Words by Lora Rozler is licensed under a Creative Commons Attribution-NonCommercial-NoDerivatives 4.0 International License.


Here is a snippet of the Globe & Mail article that describes how Pink Shirt Day began:

“David Shepherd, Travis Price and their teenage friends organized a high-school protest to wear pink in sympathy with a Grade 9 boy who was being bullied [for wearing a pink shirt]…[They] took a stand against bullying when they protested against the harassment of a new Grade 9 student by distributing pink T-shirts to all the boys in their school.

‘I learned that two people can come up with an idea, run with it, and it can do wonders,’ says Mr. Price, 17, who organized the pink protest. ‘Finally, someone stood up for a weaker kid.’

So Mr. Shepherd and some other headed off to a discount store and bought 50 pink tank tops. They sent out message to schoolmates that night, and the next morning they hauled the shirts to school in a plastic bag.

As they stood in the foyer handing out the shirts, the bullied boy walked in. His face spoke volumes. ‘It looked like a huge weight was lifted off his shoulders,’ Mr. Price recalled.

The bullies were never heard from again.”
wear-pink-shepherd-price-300x201


It is not always easy to broach difficult topics with our children and students. This is where great literature comes in handy in opening a platform for discussion and reflection. Below is a collection of wonderful picture books to provoke questions about bullying, both as victims and perpetrators. Feel free to share other great books you’ve come across in the comment box below.  I will be more than happy to add them to our list. Continue reading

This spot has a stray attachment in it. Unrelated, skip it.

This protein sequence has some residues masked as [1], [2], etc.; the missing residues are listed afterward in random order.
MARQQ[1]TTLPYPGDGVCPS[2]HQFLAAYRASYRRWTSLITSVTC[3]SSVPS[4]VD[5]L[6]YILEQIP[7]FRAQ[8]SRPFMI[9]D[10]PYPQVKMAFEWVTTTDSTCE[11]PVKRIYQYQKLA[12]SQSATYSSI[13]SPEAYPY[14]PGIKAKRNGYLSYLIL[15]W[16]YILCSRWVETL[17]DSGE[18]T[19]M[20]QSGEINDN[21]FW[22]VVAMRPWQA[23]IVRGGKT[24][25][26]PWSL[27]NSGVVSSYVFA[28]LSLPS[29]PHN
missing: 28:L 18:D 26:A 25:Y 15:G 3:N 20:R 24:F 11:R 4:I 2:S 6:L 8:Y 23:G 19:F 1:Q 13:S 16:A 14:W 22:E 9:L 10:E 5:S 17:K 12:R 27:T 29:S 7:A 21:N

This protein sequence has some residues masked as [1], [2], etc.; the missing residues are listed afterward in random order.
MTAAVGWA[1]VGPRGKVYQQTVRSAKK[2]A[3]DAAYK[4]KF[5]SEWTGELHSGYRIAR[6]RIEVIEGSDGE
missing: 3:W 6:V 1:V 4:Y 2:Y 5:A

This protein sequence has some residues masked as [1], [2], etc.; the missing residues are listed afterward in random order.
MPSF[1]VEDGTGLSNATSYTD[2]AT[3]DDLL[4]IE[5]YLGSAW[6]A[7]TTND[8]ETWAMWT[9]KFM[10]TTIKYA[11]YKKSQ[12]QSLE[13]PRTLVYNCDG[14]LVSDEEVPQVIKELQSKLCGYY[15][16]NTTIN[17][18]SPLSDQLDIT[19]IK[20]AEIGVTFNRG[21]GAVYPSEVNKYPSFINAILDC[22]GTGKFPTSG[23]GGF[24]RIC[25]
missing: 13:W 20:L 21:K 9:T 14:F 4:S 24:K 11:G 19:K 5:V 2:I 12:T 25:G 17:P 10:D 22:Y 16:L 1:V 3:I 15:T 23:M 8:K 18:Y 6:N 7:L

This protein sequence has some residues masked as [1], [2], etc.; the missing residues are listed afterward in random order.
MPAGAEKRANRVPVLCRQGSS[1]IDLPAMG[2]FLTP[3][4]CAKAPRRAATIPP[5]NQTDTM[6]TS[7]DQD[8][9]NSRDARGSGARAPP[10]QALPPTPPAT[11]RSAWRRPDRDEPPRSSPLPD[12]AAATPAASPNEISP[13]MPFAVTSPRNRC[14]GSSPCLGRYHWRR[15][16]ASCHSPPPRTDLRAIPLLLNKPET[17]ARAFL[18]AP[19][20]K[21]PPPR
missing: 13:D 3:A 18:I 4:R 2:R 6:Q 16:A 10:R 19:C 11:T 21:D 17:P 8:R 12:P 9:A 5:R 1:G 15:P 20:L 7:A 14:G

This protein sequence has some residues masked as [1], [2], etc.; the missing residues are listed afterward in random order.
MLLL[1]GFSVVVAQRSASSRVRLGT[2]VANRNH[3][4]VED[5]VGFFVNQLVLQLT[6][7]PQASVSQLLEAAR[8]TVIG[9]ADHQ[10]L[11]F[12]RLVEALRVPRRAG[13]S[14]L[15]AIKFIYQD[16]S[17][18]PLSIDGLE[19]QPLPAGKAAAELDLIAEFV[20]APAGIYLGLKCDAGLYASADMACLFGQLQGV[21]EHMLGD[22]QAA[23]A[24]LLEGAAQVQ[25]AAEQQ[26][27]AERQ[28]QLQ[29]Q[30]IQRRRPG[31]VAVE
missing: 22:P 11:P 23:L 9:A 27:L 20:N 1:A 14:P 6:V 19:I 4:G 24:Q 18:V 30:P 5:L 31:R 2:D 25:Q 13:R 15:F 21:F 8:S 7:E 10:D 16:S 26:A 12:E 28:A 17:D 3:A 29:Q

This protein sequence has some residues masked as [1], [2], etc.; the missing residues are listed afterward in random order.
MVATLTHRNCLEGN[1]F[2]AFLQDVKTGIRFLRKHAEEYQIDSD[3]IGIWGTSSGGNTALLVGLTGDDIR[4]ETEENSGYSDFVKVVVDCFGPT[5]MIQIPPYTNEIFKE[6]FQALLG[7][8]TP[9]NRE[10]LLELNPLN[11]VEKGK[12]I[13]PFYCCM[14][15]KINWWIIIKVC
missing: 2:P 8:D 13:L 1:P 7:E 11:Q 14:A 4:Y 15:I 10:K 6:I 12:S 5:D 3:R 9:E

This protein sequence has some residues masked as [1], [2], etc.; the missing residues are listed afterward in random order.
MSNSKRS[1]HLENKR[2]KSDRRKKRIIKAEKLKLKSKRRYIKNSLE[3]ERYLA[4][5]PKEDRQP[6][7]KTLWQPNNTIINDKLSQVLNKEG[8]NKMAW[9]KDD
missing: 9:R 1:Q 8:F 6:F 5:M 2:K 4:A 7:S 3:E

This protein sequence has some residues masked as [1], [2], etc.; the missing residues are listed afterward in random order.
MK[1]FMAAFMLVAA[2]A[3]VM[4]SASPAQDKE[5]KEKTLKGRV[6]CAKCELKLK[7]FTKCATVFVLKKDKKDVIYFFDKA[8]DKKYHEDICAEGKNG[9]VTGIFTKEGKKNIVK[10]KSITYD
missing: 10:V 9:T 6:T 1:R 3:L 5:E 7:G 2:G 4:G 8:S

LIGHTS – Happy Holidays!

lights

LIGHTS

Laughter fills the room, so jolly

Igniting love, all pure and warm

Giving in abundant spirit

Hearts are marking, this is home

Tables hosting grand delights

Special moments, frozen in time

BLISS

                              – Lora

cheersWords On a Limb would like to wish you and your family a happy, healthy and safe Holiday Season.

May your homes be filled with endless LIGHT!

My Spiritual Journey

remToday is the day.

There have been many steps in my journey and now I feel I am ready to embrace a lifelong and forever commitment to Judaism. It is extra meaningful to me that this moment has arrived just a few weeks before Rosh Hashana. I hope and pray this will be a sweet New Year for me as well.

As part of my requirements for appearing before the Beit Din, I was asked to write a spiritual autobiography. I realized that this is actually very difficult, to put my experiences of changing my faith into words.

Anyway I looked back on the days and events, and tried to reflect on the spiritual side of my life. I was born and raised in Manila in the Philippines to a religious Catholic family. My 2 siblings and I were raised in a G-d fearing home with high moral standards by loving parents.

My parents sent me to Catholic schools, known for for their high quality academic excellence. After high school I attended university and in 2002 I graduated with a degree in Physiotherapy.

After university I felt a desire to leave home for “greener pastures” and to broaden my horizons.  But to do this I would have to leave my family and friends behind which I knew wouldn’t be easy. However the opportunity presented itself and in 2004 I immigrated to Canada; in 2011 I became a Canadian citizen.

In my early years in Canada I spent the greater part of my working time with Jewish families and sometimes went with them to the synagogue. I ate Matzah at the Passover Seder and lit candles with them and learned how to keep the laws of Kashrut in their homes. I feel I adapted quickly to their way of life. I heard more about the Holocaust – how 6 million Jews perished, innocent souls, murdered by Hitler, so heartbreaking to even think about.  I made close relationships in the Jewish community who became almost like my family and I thought the Jewish things they did were cool. I wanted to be like everyone else.

Continue reading